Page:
Human Flower Project

Orrington, MAINE USA

flag flower bed

parker basket thumb
Princeton, MAINE USA

Wednesday, June 29, 2005

Parching England

What would make the Royal Horticultural Society consider succulents?

No one says “verdant” with an American accent. Only English gardens are “verdant”—lush and slightly floppy, crowded with bluebells, cabbage roses, and towers of foxgloves. While we fry on the prairies of America, there’s still the dream of Albion, men with snaggly teeth, and all that greenery.


Sissinghurst: Is cactus coming?

Photo: Rosebud’s Tours

So the Telegraph’s recent gardening story comes as a hideous puncture wound. The paper cites that custodian of verdure The Royal Horticultural Society as announcing that “we in Britain may well have to adjust our planting schemes to compensate for harsher, less forgiving weather and probably drought conditions.

That’s a polite way of breaking the news. It seems that global warming is reaching the British Isles. Lily of the valley may give way to lantana, and fields of clover to buffalo grass. (Here’s the BBC’s take on the same sad story.)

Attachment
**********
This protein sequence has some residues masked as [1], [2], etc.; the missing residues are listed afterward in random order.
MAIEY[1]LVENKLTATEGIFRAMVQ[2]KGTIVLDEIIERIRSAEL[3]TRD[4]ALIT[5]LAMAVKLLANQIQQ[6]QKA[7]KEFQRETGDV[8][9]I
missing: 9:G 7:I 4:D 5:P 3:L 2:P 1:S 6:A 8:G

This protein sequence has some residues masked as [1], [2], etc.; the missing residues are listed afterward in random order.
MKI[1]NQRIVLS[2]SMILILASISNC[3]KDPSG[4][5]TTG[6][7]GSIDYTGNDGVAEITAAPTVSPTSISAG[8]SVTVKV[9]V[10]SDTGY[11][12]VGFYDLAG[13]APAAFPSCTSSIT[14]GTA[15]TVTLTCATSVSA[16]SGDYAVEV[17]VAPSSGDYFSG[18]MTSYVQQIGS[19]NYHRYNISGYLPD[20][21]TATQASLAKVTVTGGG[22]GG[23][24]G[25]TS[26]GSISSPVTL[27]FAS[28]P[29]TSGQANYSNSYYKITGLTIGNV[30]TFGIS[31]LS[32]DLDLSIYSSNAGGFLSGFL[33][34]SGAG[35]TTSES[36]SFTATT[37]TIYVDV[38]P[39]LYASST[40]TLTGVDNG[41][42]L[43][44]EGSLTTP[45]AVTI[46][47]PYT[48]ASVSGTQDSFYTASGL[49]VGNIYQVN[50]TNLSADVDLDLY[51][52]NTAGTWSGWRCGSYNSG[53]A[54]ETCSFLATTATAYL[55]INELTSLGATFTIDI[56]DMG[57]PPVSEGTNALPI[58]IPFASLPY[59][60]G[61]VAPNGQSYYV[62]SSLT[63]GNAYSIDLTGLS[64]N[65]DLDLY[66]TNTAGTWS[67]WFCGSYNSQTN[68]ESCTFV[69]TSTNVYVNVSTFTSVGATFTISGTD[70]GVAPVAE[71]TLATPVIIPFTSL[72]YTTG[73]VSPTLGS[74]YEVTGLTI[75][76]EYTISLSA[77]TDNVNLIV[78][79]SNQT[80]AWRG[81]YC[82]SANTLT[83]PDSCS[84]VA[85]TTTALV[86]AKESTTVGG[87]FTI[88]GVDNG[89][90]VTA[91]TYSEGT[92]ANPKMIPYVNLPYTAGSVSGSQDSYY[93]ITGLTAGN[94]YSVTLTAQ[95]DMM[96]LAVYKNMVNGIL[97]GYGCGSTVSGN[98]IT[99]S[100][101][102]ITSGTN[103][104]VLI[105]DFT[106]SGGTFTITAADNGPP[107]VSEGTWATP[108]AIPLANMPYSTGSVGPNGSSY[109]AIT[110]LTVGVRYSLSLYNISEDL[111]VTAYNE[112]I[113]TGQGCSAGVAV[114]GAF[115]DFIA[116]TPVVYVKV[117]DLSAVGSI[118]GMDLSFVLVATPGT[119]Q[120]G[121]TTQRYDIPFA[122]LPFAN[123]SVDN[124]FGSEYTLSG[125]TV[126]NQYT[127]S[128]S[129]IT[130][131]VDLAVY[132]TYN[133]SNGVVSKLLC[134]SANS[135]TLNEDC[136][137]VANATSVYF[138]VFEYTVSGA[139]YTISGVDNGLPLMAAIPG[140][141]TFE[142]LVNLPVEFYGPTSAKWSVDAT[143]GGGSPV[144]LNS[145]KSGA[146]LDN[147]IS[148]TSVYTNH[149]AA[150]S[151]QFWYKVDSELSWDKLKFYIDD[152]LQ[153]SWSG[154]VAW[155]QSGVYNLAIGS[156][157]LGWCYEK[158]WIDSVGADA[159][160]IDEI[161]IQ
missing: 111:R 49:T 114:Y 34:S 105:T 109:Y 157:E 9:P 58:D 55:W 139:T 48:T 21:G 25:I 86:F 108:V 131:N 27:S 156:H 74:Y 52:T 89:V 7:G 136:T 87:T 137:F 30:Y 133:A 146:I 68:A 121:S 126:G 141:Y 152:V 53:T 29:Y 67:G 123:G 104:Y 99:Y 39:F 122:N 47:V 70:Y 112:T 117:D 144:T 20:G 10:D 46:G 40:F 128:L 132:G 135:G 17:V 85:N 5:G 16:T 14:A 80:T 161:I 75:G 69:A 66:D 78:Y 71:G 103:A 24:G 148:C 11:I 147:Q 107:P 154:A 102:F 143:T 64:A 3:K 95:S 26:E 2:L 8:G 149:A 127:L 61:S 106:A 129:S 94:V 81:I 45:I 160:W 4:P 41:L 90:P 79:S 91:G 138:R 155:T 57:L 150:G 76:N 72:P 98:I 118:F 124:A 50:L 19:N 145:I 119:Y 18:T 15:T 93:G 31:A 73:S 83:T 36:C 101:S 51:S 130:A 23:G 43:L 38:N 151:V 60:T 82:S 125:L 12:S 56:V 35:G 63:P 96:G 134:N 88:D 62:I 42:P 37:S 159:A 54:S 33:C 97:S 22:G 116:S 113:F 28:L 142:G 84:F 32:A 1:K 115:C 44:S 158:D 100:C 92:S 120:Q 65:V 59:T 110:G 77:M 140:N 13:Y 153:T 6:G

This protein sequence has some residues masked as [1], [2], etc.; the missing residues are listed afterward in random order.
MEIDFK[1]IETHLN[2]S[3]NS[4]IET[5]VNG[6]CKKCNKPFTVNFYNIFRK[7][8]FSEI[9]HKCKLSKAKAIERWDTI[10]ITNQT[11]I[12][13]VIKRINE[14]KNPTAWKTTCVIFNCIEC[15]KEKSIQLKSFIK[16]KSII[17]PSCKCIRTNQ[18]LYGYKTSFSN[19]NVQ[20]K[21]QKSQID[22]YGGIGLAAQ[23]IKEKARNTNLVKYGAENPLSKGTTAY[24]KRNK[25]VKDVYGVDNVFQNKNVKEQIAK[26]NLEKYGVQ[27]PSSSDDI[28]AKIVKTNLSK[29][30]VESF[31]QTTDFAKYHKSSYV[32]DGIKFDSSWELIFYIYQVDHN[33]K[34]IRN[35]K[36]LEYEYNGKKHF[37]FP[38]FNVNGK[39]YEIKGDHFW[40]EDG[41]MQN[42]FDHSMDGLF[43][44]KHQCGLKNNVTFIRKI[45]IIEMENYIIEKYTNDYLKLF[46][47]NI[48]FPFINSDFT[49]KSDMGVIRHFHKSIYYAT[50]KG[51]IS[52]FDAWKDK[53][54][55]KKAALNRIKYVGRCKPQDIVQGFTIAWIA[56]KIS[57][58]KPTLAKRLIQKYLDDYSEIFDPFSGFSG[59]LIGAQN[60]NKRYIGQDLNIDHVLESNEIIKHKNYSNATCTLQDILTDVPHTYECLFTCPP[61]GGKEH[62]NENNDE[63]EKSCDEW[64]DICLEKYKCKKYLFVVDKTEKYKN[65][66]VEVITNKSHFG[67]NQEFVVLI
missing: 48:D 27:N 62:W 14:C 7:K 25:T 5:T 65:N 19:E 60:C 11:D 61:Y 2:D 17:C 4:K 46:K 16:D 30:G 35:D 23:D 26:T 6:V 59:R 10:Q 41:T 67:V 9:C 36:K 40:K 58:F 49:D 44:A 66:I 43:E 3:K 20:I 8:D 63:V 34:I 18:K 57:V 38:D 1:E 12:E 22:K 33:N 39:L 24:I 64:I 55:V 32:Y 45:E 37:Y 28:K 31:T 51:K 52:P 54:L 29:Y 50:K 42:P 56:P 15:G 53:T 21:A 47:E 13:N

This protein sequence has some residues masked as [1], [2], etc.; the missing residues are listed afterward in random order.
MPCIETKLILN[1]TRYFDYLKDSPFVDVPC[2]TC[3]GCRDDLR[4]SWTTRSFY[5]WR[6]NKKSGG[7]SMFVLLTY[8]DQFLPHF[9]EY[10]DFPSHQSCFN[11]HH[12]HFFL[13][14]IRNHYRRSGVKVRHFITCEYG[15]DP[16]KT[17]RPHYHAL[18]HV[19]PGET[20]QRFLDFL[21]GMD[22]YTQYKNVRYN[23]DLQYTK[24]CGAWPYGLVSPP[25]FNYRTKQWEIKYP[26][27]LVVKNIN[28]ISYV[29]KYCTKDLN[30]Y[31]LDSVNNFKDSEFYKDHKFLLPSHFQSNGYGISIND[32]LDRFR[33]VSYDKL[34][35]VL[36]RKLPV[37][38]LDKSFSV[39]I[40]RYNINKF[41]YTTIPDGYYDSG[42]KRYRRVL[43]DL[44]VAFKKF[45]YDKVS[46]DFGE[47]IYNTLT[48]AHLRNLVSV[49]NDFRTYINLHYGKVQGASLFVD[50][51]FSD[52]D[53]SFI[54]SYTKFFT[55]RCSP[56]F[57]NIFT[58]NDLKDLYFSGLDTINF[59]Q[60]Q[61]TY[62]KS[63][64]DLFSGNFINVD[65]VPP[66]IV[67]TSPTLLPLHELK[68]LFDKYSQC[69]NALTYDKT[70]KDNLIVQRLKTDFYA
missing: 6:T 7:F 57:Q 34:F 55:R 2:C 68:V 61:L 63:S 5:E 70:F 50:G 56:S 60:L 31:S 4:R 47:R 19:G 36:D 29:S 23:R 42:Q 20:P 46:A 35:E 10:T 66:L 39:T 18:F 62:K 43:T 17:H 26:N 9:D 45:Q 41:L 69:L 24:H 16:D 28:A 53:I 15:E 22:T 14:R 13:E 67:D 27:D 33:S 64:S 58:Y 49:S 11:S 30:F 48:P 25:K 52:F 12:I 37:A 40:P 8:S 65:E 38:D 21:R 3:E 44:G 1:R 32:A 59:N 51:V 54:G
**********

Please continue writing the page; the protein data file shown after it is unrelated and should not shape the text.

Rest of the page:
The Telegraph tries to paste an appealing face on this disaster, interviewing gardening expert—and native New Zealander—Anthony Paul. He’d like to make you believe that succulents can be happy substitutes for “sissy British plants.” For England’s new era, he recommends such species as “hebes, phormiums, many carex species, and griselinia…, libertias, pratias, corokias and Stipa arundinacea.” If you say so.

“I planned and planted the rivers of succulents that flow through the garden, aiming to create an energising life force leading back to the house - mainly with large groups of echeverias, and low cabbage-shaped succulents in glaucous blues and wine reds.” I’m not sure. What if one’s life force is a matter of nasturtiums and gladiolas, rather than “rivers” of anything?

Just as Paul’s pro-Kiwi pitch began to sound convincing, though, we glimpsed the long-range plan: “gravel gardens.” I’m not kidding. Read to the end of the Telegraph story and you’ll see.

Let’s hope that with England’s ancient genius for green plants (plus the RHS and all its friends in His and Her high-places) this article sets off yet another alarm, and activism on global warming. Nothing against New Zealand or its flowers, we’d like England to be verdant forever.

Posted by Julie on 06/29 at 05:21 PM
Culture & SocietyEcologyGardening & LandscapePermalink